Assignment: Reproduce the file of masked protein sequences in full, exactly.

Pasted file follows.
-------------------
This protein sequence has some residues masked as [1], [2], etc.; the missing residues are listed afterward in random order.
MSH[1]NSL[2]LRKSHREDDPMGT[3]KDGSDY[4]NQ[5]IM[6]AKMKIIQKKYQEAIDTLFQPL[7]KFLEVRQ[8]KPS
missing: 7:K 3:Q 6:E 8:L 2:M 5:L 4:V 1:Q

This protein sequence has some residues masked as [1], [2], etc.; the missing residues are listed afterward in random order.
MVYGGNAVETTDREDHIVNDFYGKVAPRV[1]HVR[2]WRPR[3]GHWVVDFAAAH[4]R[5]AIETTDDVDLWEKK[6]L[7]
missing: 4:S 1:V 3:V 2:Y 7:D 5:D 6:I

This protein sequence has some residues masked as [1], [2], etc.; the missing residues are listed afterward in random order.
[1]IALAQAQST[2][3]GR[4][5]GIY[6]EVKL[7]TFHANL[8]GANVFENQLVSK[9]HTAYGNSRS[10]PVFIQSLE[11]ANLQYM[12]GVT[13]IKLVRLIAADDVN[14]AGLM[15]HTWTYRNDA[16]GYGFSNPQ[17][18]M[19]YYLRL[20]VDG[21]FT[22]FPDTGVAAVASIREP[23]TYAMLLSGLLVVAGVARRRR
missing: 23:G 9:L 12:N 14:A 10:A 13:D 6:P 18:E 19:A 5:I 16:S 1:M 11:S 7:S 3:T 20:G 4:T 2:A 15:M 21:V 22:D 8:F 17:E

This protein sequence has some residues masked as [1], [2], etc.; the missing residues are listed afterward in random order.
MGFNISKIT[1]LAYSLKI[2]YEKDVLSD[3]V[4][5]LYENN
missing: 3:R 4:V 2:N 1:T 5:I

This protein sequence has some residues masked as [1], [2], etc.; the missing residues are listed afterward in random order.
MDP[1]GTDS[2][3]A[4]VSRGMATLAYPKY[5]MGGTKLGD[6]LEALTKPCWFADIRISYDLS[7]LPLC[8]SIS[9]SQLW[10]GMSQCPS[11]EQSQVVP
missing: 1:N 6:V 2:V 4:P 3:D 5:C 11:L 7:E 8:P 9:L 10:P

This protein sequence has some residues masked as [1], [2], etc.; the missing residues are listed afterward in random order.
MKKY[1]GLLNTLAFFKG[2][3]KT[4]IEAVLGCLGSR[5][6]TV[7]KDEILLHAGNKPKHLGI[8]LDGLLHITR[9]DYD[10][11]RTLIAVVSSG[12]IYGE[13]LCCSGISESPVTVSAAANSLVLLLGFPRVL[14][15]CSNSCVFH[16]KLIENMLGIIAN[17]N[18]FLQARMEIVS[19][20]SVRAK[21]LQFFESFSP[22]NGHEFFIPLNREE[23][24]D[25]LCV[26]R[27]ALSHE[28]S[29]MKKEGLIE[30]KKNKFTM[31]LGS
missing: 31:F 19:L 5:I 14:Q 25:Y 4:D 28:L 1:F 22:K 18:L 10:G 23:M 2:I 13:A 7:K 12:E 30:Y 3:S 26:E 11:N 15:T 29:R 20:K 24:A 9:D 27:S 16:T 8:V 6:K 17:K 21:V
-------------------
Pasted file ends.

This protein sequence has some residues masked as [1], [2], etc.; the missing residues are listed afterward in random order.
MSH[1]NSL[2]LRKSHREDDPMGT[3]KDGSDY[4]NQ[5]IM[6]AKMKIIQKKYQEAIDTLFQPL[7]KFLEVRQ[8]KPS
missing: 7:K 3:Q 6:E 8:L 2:M 5:L 4:V 1:Q

This protein sequence has some residues masked as [1], [2], etc.; the missing residues are listed afterward in random order.
MVYGGNAVETTDREDHIVNDFYGKVAPRV[1]HVR[2]WRPR[3]GHWVVDFAAAH[4]R[5]AIETTDDVDLWEKK[6]L[7]
missing: 4:S 1:V 3:V 2:Y 7:D 5:D 6:I

This protein sequence has some residues masked as [1], [2], etc.; the missing residues are listed afterward in random order.
[1]IALAQAQST[2][3]GR[4][5]GIY[6]EVKL[7]TFHANL[8]GANVFENQLVSK[9]HTAYGNSRS[10]PVFIQSLE[11]ANLQYM[12]GVT[13]IKLVRLIAADDVN[14]AGLM[15]HTWTYRNDA[16]GYGFSNPQ[17][18]M[19]YYLRL[20]VDG[21]FT[22]FPDTGVAAVASIREP[23]TYAMLLSGLLVVAGVARRRR
missing: 23:G 9:L 12:N 14:A 10:A 13:D 6:P 18:E 19:A 5:I 16:S 1:M 11:S 7:S 3:T 20:G 4:T 2:A 15:M 21:V 22:D 8:F 17:E

This protein sequence has some residues masked as [1], [2], etc.; the missing residues are listed afterward in random order.
MGFNISKIT[1]LAYSLKI[2]YEKDVLSD[3]V[4][5]LYENN
missing: 3:R 4:V 2:N 1:T 5:I

This protein sequence has some residues masked as [1], [2], etc.; the missing residues are listed afterward in random order.
MDP[1]GTDS[2][3]A[4]VSRGMATLAYPKY[5]MGGTKLGD[6]LEALTKPCWFADIRISYDLS[7]LPLC[8]SIS[9]SQLW[10]GMSQCPS[11]EQSQVVP
missing: 1:N 6:V 2:V 4:P 3:D 5:C 11:L 7:E 8:P 9:L 10:P

This protein sequence has some residues masked as [1], [2], etc.; the missing residues are listed afterward in random order.
MKKY[1]GLLNTLAFFKG[2][3]KT[4]IEAVLGCLGSR[5][6]TV[7]KDEILLHAGNKPKHLGI[8]LDGLLHITR[9]DYD[10][11]RTLIAVVSSG[12]IYGE[13]LCCSGISESPVTVSAAANSLVLLLGFPRVL[14][15]CSNSCVFH[16]KLIENMLGIIAN[17]N[18]FLQARMEIVS[19][20]SVRAK[21]LQFFESFSP[22]NGHEFFIPLNREE[23][24]D[25]LCV[26]R[27]ALSHE[28]S[29]MKKEGLIE[30]KKNKFTM[31]LGS
missing: 31:F 19:L 5:I 14:Q 25:Y 4:D 28:L 1:F 22:K 18:L 10:G 23:M 2:I 13:A 7:K 12:E 30:Y 3:S 26:E 11:N 15:T 29:R 20:K 24:A 9:D 27:S 16:T 8:V 6:K 17:K 21:V